After most of the stone fruits finish at the end of summer, it is a great
pleasure to pick and eat soft, sweet, succulent figs from your own tree and to
enjoy fig delicacies from the kitchen.
If you don’t experience frost or heavy snow where you live, figs may be
a great tree for your garden. They easy to grow, require little maintenance
and can be highly productive.
There are many ways you can eat them: jams, chutney, drying, glazing,
caramelizing, chocolate dipping, poaching, cross-cutting and stuffing with
cream and other cheeses.
If buying from a nursery (or your cuttings have rooted sufficiently), mid to
late winter is the time to plant.
Stout cuttings taken from
trees in vigorous condition are ideal. A couple of longitudinal slits made
along the lowest 50mm of each cutting with a razor blade (to just below bark
level) will aid the rooting process, which should take about 4-5 months before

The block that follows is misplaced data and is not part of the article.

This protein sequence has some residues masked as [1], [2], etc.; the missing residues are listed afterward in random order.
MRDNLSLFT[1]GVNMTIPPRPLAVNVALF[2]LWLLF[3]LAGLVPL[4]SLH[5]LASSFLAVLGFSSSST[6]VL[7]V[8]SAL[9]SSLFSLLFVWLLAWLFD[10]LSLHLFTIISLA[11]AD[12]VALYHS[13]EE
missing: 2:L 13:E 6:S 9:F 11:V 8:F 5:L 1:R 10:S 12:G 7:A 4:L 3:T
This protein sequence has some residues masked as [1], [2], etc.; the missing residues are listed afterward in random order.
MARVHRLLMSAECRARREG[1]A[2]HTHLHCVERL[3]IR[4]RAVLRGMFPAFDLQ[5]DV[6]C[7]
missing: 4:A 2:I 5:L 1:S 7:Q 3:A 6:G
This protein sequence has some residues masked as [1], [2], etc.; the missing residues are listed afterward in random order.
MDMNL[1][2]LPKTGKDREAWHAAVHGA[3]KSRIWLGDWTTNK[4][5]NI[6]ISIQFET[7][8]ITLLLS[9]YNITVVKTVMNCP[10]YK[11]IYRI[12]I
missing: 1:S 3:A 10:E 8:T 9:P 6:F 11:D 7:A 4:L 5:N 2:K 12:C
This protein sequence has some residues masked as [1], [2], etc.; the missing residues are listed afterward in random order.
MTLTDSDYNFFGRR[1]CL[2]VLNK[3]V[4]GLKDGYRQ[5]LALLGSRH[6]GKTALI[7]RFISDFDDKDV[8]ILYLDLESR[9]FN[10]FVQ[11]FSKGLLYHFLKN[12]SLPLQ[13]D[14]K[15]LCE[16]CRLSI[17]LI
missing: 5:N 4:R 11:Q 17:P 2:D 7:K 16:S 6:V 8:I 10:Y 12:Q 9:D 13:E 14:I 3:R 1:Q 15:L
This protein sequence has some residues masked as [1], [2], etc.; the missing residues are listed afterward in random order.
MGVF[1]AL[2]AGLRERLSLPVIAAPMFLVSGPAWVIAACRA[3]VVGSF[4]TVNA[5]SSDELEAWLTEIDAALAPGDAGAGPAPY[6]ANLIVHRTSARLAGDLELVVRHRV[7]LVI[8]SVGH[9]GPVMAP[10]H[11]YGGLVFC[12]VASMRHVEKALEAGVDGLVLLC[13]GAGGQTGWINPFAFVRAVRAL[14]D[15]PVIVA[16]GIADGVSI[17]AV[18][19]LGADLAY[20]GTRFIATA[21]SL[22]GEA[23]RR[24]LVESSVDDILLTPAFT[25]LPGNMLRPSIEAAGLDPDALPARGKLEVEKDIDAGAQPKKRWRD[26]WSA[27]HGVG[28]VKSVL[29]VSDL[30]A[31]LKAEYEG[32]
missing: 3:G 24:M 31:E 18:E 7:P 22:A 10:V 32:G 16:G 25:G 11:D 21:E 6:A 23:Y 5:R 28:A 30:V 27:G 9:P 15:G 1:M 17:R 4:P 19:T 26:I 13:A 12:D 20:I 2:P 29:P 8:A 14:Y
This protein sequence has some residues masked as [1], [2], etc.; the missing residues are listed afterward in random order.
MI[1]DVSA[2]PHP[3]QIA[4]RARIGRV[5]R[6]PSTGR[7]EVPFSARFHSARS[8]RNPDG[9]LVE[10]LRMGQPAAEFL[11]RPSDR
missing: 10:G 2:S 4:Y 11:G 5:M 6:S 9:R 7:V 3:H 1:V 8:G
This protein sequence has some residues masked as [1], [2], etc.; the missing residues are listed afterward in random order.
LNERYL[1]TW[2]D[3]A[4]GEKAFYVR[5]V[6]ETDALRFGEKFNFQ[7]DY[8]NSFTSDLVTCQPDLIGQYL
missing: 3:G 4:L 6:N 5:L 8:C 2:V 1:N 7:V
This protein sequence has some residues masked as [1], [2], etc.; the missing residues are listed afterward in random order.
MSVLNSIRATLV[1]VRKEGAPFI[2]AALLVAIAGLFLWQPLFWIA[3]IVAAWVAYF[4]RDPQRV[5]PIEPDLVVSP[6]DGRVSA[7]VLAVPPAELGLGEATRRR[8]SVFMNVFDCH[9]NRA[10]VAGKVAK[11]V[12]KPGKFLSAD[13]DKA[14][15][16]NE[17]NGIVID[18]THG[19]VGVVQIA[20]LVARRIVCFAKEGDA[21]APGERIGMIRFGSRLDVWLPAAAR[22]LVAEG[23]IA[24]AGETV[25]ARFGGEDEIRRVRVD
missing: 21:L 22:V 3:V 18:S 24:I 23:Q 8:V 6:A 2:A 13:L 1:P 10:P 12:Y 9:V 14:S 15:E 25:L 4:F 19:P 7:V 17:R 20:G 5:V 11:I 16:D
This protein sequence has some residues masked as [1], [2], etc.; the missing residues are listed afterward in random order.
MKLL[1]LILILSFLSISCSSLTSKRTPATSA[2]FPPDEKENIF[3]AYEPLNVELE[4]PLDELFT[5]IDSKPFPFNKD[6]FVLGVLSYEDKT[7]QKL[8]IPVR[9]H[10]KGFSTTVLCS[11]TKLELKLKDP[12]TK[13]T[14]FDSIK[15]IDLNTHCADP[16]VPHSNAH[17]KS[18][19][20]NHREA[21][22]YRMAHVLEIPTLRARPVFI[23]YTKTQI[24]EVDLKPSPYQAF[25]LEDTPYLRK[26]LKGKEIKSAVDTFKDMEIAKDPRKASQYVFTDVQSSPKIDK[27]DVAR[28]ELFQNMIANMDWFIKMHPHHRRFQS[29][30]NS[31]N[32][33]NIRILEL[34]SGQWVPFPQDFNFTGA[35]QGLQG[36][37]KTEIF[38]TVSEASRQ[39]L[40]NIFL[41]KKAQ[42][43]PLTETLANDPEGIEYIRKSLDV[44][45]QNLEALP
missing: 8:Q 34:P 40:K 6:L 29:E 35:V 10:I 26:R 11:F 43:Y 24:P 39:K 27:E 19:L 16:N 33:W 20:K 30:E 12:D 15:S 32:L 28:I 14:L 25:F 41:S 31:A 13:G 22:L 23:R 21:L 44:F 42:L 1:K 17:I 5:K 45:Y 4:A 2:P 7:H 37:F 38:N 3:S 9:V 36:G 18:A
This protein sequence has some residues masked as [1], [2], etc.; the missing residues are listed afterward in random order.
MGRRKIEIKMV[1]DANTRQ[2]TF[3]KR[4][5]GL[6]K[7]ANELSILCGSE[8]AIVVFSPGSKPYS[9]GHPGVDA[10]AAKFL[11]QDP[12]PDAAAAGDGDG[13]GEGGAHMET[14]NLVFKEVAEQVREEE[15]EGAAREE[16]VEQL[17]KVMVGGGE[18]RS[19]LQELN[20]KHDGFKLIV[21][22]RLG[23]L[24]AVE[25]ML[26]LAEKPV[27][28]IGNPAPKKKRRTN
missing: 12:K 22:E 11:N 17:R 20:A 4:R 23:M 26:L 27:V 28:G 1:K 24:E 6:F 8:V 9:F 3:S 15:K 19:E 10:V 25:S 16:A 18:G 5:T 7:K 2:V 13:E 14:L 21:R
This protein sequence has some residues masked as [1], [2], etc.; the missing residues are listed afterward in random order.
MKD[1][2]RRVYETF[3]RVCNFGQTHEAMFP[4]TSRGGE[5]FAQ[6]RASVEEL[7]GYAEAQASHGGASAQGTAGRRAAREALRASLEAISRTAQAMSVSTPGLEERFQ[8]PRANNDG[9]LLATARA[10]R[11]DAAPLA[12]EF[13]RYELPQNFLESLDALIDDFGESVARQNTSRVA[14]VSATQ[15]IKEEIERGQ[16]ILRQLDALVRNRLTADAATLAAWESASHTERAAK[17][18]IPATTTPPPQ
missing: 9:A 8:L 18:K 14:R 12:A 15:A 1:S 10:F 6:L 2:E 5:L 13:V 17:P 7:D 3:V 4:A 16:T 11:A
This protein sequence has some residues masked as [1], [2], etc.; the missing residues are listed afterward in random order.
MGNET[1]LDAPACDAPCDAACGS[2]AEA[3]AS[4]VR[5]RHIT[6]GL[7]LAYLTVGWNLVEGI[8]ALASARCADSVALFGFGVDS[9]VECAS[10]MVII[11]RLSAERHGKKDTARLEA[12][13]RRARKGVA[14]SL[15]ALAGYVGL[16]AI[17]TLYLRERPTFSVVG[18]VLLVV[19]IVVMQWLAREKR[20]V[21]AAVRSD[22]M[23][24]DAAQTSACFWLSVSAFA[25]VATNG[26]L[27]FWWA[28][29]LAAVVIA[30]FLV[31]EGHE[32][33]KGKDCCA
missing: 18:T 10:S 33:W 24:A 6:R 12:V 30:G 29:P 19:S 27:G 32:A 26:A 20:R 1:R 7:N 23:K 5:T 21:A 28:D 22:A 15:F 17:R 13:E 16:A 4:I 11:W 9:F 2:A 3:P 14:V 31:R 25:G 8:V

they can be planted into their permanent position.
As mentioned before, mid to late winter is the time to plant
Sun, soil, watering
Figs need a warm
sunny position to do well. If protection from the hot wind of summer is
available this will help. Supplementary watering during the fruit development
period is important in areas where rainfall is scarce at this time of the
year. Water stressed plants in fruit will readily defoliate when experiencing
hot and drying conditions. A constant supply of water will also mean the
difference between picking dry, chewy fruit or ones that are soft and moist.
Figs don’t have a high fertiliser requirement to fruit well but a
generous mulch of well rotted cow manure applied to the base of the tree in
early spring will maintain plant vigor leading to large fruit.
The right variety
Not a lot of fig
varieties are readily available — maybe a dozen or so, though well over
100 have been listed back through history. Presumably, in the culture of the
day, varieties that were considered unattractive were discarded. Your local
plant supplier can advise you on the best varieties. There is quite a
difference in tree size, (an important consideration when netting trees
against birds) fruiting times, fruit size, color and suitability for jam
making and other culinary uses between varieties.